Myth-Busting: On-premise storage safer than the cloud?

With traditional IT, enterprise data storage and technology capabilities were all housed on-site. Your company purchased the hardware and software necessary to meet the technology needs of the business and hired IT personnel to take care of any changes/upgrades. These personnel would also troubleshoot anything that went wrong.
Now, there is a (not-so-) new kid in town: The Cloud. The core difference between the traditional approach and cloud hosting is location. Cloud services are hosted off-site and employees at your company access the programs they need via Internet connection.
When it comes to IT security, cloud computing had a rocky start. It created new security holes and blind spots that were not previously a concern with on-premise systems. This was worsened by the fact that many companies assumed the cloud was fool-proof, and they could rely on complete safety with no questions asked.
Those IT management issues were “out of sight and out of mind.” The subsequent breaches that resulted led to many business owners hesitating to put any faith in cloud storage.
Our response to those nay-sayers?
The truth is that as with any type of technology, the level of security is what you make it. The cloud isn’t innately more or less safe than an on-premise server. In our experience, security depends more on the procedures in place than the location of the data itself.
For this reason, it is critical to start the cloud conversation for each client with clarification as to what cloud storage actually is; their enterprise’s role in managing the cloud; and security measures necessary to keep all of their data safe. This conversation includes educating them about the many features that many cloud vendors now provide in the area of security. Here are a few:
Encryption Certificate & Key Management
Encryption is an increasingly important part of any enterprise environment that moves data beyond traditional security borders. Companies like Venafi offer a complete certificate and key management system to enterprises seeking to encrypt all cloud traffic. This includes keeping track of keys and certificate expiration dates in addition to system-level scanning to identify lost or forgotten keys and certificates all the way out and into the cloud.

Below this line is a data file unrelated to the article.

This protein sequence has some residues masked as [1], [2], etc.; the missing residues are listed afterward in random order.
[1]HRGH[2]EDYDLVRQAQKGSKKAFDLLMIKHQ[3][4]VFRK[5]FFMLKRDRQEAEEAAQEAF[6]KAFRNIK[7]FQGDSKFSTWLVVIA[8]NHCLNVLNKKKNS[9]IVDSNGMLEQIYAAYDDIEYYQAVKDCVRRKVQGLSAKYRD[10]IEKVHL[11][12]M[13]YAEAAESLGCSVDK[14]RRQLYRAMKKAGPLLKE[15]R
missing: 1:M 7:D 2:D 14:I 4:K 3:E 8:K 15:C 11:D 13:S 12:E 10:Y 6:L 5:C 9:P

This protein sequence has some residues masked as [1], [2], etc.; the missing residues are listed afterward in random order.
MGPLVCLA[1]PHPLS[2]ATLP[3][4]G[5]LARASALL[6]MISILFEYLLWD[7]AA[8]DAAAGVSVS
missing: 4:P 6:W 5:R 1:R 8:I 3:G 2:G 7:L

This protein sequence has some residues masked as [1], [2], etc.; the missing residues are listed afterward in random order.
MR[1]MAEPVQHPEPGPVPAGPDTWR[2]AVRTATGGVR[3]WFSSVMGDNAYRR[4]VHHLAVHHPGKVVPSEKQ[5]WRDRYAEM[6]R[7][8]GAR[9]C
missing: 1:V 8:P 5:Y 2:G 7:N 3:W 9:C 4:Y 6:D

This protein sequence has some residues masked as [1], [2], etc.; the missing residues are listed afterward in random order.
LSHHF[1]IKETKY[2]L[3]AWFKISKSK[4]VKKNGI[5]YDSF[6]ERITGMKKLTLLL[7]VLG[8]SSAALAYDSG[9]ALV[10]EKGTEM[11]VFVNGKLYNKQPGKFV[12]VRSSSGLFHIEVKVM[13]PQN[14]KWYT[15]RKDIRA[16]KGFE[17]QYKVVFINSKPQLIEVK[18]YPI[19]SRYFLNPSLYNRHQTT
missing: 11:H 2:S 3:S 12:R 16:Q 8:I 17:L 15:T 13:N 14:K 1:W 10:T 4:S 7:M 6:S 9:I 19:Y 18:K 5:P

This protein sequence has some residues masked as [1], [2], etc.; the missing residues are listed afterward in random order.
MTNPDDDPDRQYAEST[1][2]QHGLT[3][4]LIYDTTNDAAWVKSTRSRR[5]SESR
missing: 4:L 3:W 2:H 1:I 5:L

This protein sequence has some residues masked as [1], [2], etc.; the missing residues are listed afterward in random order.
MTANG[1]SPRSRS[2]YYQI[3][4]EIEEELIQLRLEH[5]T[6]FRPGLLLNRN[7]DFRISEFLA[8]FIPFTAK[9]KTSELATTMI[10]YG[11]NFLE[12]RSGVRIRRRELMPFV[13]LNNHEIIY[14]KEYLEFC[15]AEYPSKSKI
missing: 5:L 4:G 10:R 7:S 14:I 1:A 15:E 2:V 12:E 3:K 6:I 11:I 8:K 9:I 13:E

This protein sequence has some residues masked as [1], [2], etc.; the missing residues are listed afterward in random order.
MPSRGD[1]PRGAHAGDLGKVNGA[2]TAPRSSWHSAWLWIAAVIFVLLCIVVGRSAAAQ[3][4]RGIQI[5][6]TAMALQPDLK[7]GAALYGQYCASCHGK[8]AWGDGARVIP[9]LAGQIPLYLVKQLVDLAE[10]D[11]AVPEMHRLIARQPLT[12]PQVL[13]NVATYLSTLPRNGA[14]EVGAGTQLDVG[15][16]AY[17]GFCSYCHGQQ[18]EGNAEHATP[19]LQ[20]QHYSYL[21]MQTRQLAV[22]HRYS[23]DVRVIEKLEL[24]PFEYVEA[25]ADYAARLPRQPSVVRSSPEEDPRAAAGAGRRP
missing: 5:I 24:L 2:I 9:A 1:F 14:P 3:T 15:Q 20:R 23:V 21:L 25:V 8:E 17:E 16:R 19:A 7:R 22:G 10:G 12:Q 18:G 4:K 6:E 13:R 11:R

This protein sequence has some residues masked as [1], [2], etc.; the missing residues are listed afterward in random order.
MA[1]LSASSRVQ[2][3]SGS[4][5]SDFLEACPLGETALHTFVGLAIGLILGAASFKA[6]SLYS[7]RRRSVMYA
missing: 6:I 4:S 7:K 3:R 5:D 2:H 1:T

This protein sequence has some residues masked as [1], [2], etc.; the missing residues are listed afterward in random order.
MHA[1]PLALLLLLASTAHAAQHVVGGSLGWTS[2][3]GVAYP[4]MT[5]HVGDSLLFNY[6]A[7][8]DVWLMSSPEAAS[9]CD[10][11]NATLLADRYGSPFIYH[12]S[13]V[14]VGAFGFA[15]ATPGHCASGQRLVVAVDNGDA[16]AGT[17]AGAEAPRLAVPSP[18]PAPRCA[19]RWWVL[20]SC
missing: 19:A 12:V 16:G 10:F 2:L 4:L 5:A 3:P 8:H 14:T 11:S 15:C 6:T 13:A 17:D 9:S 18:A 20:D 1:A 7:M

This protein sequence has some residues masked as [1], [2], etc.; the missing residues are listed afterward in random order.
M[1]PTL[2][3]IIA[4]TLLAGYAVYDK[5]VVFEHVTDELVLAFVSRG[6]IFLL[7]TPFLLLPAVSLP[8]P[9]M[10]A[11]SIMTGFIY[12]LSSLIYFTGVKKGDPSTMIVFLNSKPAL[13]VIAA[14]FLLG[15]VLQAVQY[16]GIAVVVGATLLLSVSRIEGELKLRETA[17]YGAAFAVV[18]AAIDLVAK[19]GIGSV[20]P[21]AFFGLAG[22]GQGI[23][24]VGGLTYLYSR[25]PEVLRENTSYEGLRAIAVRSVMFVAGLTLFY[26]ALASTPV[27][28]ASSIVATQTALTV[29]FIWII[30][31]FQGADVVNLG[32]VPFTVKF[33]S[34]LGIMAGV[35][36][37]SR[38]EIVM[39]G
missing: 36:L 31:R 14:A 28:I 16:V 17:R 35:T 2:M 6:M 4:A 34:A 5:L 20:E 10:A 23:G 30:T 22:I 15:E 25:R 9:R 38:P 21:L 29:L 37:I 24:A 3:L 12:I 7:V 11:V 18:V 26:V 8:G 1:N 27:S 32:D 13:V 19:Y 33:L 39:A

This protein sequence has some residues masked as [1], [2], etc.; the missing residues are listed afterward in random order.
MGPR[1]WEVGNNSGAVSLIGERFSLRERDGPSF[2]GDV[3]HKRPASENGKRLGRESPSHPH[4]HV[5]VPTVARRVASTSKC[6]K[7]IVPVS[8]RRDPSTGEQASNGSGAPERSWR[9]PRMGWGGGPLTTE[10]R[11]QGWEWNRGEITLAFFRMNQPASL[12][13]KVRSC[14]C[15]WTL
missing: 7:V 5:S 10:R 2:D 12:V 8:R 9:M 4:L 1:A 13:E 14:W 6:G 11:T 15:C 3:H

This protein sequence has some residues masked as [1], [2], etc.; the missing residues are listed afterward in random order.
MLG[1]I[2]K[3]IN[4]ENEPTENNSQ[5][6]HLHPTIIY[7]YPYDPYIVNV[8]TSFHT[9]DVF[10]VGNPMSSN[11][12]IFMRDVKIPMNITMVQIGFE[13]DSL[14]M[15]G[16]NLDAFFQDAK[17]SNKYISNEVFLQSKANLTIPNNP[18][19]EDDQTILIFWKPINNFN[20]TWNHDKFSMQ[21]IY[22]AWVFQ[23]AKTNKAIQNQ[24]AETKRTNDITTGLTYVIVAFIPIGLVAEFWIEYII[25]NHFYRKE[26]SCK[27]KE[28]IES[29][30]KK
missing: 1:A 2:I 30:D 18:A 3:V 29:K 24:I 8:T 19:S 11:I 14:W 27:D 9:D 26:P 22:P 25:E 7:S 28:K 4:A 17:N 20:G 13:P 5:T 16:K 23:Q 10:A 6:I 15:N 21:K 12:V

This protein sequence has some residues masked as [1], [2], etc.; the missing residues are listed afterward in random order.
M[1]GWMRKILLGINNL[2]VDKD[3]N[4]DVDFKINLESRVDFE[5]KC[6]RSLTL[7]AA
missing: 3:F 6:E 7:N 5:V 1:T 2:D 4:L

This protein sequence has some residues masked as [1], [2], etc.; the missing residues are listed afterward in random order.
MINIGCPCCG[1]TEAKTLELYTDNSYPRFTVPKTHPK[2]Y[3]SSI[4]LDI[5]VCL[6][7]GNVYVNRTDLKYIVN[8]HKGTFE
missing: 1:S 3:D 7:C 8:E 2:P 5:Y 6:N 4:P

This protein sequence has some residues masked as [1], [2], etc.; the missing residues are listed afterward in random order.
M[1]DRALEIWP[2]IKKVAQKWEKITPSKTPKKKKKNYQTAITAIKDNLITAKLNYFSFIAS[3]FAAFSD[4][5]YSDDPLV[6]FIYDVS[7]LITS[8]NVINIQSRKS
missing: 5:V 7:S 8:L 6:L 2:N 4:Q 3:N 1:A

Self-Healing, Retroactive Malware Protection
Thanks to big data security aggregators in the cloud, it is now much more feasible to stop malware before it infiltrates an enterprise’s data… and repair damage after the fact if it’s not caught. When malware breaches are discovered, this information can also be used to identify and revert any file changes that the malware made.
End-To-End Visibility
Thanks to cloud software-defined networking (SDN) advancements, blind spots that were initially the bane of cloud security’s existence are a significantly less threat. SDN can overlay the complexity of cloud networks to create a virtual network that is easier to manage, allowing your IT admins to see across your network and control data flows and security policies as they see fit. This provides improved security posturing, accelerated incident response, and an enhanced understanding of where enterprise data actually is while it resides in the cloud.
When you consider the amount that Amazon, Microsoft, Google, IBM, VMware, and other cloud service vendors spend on these security features, it far exceeds the amount that most small or medium enterprises could afford themselves. Even with these (and other) features securing the cloud, your IT team will still need to manage access, set up rights and restrictions, and monitor data usage when you move to the cloud.
Providers won’t write your security policy for you, and it is critical to take ownership of your data and its safety. However, your load will be significantly lighter and your headaches will be significantly fewer.
Is your faith restored? Re-considering the cloud? Learn from our experts about whether it is in fact the right solution for your enterprise or contact us for an in-person conversation!